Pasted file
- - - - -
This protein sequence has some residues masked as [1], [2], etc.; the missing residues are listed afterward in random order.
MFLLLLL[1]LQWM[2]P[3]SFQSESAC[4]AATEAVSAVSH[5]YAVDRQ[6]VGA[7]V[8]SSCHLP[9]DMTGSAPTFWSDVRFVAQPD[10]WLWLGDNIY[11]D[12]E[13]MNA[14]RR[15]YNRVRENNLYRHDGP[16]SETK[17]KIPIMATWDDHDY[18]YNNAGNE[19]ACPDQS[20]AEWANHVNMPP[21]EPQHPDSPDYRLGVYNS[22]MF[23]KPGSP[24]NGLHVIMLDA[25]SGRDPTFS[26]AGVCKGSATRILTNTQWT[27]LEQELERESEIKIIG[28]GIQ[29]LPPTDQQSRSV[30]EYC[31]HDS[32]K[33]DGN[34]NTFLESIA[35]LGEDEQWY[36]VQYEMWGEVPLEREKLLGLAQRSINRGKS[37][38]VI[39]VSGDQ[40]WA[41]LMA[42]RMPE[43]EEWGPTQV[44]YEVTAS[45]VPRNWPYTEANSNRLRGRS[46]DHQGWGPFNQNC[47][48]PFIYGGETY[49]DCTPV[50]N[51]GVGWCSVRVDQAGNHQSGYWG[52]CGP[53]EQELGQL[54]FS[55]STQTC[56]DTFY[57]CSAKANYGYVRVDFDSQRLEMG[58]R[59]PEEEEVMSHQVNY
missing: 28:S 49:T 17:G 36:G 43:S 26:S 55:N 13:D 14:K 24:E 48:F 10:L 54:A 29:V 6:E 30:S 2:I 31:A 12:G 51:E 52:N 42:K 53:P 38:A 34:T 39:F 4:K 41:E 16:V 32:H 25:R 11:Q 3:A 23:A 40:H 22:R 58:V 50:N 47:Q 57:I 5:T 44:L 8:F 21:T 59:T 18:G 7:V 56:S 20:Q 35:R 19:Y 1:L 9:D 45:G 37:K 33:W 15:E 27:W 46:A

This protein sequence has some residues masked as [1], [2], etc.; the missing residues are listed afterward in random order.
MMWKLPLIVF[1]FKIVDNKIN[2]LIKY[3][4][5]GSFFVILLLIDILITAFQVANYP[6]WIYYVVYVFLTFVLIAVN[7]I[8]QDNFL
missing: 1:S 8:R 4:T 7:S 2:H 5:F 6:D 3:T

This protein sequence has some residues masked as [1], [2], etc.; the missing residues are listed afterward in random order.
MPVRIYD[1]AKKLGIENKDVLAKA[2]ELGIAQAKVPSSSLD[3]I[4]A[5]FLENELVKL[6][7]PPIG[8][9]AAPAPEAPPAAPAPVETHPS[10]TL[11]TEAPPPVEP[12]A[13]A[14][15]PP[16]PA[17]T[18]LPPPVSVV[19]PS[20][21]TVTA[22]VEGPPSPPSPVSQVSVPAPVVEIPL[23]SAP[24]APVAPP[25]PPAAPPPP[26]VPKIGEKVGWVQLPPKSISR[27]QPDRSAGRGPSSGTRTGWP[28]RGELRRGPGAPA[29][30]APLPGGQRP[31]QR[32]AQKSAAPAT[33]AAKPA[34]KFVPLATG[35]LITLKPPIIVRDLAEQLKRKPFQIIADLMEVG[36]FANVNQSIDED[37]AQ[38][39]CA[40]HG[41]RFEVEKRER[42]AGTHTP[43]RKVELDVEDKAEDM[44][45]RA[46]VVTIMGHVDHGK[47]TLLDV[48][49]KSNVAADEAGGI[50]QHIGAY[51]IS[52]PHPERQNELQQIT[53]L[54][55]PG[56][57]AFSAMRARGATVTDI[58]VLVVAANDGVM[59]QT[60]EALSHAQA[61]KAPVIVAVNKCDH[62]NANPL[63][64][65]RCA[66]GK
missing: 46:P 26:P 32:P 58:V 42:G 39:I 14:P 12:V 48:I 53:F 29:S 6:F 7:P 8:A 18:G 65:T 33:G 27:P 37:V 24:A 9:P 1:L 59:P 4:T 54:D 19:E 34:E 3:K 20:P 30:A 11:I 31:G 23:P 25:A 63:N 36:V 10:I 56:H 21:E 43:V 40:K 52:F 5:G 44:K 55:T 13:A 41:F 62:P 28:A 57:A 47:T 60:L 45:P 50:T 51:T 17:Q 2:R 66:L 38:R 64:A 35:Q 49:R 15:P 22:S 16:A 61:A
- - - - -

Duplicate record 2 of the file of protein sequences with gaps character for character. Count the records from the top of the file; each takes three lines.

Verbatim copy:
This protein sequence has some residues masked as [1], [2], etc.; the missing residues are listed afterward in random order.
MMWKLPLIVF[1]FKIVDNKIN[2]LIKY[3][4][5]GSFFVILLLIDILITAFQVANYP[6]WIYYVVYVFLTFVLIAVN[7]I[8]QDNFL
missing: 1:S 8:R 4:T 7:S 2:H 5:F 6:D 3:T